It usually doesn’t take long for foreign nationals residing or merely vacationing in the bel paese to realise that Italians have three different ways to express what in the English-speaking world is generally conveyed by means of a simple, unproblematic ‘please’.

Now, more often than not, the trio of expressions available in the Italian language – ‘per cortesia’, ‘per favore’ and ‘per piacere’ – creates a fair deal of confusion as to what form should be used and in what social circumstances.

Unfortunately, there is no official grammar rule on how to juggle the above-mentioned expressions and their use is mostly regulated by unwritten social rules and etiquette. So, to help you familiarise yourselves with the noble art of saying ‘please’ in Italian, here’s a breakdown of what each form is used for and, above all, on what occasions.

Of the three forms used by locals, ‘per cortesia’ is surely the most peculiar. The expression’s literal translation would be something along the lines of ‘as an act of courtesy’ or ‘as a kindness’, though, of course, it is generally rendered into English with the catch-all ‘please’.

According to tacit social rules, ‘per cortesia’ and its kin adverb ‘cortesemente’ are generally employed in formal settings, especially in interactions with people one is not acquainted with or does not know very well. So, for conversations with anyone that you might consider a stranger, this is the go-to expression.

Q: Mi scusi, ci potrebbe portare il conto, per cortesia?

A: Certo, arrivo subito.

Q: Excuse me, could you please get us the bill?

A: Sure, I’ll be right with you.

Q: Mi perdoni il disturbo, Dottor Rossi. Riuscirebbe a mandarmi i documenti in questione entro sera, per cortesia?

A: Certo. Provvedo subito a mandarli.

Q: I’m sorry to disturb you, Dr Rossi. Could you please send me the documents in question by this evening?

A: Sure. I’ll send them right away.

As you can see from the above examples, ‘per cortesia’ is usually placed at the end of a question and it is generally used together with the so-called ‘polite form’ (forma di cortesia), that is by addressing the person you’re communicating with as ‘Lei’ and conjugating verbs in the third person singular.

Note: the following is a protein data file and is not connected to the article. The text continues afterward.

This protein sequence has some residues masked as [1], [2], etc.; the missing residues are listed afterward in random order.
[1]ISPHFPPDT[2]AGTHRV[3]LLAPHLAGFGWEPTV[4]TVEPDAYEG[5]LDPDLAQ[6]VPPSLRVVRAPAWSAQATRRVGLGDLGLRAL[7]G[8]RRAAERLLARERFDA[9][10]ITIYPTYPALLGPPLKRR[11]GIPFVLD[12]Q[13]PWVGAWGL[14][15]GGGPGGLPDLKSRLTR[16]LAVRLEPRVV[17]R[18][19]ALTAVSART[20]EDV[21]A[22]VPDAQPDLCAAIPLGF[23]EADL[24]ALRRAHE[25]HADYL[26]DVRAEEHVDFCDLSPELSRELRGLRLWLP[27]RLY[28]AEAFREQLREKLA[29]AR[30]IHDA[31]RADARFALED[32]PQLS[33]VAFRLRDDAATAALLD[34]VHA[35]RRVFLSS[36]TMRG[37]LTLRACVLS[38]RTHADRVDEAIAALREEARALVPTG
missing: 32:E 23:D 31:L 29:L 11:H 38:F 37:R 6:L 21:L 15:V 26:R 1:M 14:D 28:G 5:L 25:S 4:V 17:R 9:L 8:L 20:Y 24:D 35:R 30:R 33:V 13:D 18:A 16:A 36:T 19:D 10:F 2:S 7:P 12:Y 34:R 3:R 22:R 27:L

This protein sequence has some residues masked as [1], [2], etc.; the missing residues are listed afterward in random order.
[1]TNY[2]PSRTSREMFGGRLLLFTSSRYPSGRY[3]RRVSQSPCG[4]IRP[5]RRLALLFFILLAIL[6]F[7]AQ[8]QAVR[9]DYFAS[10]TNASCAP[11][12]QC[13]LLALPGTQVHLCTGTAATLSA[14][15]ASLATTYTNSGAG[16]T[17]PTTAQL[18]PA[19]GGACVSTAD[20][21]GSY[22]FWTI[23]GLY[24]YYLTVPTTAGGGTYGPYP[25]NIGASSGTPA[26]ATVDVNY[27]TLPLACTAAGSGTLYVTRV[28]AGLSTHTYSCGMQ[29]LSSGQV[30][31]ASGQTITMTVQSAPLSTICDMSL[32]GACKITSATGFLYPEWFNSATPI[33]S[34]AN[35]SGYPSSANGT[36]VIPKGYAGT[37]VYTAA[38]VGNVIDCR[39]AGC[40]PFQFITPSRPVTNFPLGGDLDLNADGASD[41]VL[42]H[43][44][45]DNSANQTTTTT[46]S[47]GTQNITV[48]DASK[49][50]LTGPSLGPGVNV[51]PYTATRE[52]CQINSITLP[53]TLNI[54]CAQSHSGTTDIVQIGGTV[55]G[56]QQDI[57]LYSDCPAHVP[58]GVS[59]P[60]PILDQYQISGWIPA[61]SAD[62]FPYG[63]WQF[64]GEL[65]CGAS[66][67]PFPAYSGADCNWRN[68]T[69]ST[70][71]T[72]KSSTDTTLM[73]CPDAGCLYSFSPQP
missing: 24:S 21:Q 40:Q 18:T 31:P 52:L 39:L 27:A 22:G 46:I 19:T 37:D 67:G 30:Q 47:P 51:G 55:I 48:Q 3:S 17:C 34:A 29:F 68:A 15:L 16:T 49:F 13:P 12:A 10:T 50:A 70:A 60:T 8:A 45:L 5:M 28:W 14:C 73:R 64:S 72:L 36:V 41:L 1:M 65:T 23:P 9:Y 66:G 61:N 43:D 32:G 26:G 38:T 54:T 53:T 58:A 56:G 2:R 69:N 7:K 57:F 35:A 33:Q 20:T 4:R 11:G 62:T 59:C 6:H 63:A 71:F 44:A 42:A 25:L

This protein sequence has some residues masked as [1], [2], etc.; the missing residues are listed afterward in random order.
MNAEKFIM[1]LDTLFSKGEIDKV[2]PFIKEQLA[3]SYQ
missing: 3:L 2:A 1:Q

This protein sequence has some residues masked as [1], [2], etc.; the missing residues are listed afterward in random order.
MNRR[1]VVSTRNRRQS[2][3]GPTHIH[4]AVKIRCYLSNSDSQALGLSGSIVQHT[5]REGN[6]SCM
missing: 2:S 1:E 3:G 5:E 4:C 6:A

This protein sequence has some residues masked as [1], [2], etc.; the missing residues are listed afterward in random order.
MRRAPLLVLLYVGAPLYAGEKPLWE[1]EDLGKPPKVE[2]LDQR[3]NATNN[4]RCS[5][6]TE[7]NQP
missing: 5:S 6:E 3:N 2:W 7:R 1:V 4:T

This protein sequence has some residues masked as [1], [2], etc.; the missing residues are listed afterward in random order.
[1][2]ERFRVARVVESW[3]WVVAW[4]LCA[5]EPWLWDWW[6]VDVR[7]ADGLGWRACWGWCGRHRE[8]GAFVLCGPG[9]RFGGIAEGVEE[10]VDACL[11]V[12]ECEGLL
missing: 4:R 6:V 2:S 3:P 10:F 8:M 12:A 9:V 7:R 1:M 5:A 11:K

The ‘polite form’ is usually scrapped in informal settings and so is ‘per cortesia’. Notably, in ordinary conversations with friends, family or other acquaintances, Italians switch to the use of ‘tu’ (i.e. they address the speaker with verbs in the second person singular) and simultaneously opt for either ‘per favore’ or ‘per piacere’.

The difference in meaning between the two expressions is somewhat negligible, so much so that they are often used interchangeably by most native speakers. 

However, for the sake of nitpicking, while both forms are used to ask something of people one knows very well, ‘per piacere’ is specifically used for fairly urgent and/or dramatic pleas. In other words, when you’re begging someone to do something, ‘per piacere’ is the right expression for the job at hand.

Q: Giampietro, la tua camera è un disastro. Puoi pulirla per piacere? Abbiamo ospiti a cena stasera.

Q: Giampietro, your bedroom is a mess. Can you please tidy up? We’re having people over for dinner tonight.

Q: Lo so che non ti piace come persona ma puoi fare uno sforzo e provare ad essere gentile, per favore?

Q: I know you don’t like her but can you please make an effort and try to be nice?

Q: Mi puoi prestare una penna, per favore? Mi sono dimenticato l’astuccio.

A: Ancora? Neanche per sogno! 

Q: Could you lend me a pen? I forgot to bring my pencil case.

A: Again? No way!

Hopefully, the above scenarios have given you an idea of the (very slight) difference between ‘per favore’ and ‘per piacere’. However, please bear in mind that the former will get the job done in almost any informal conversation, so, when in doubt, go for that and you’ll hardly ever go wrong.

Do you have an Italian word you’d like us to feature? If so, please email us with your suggestion.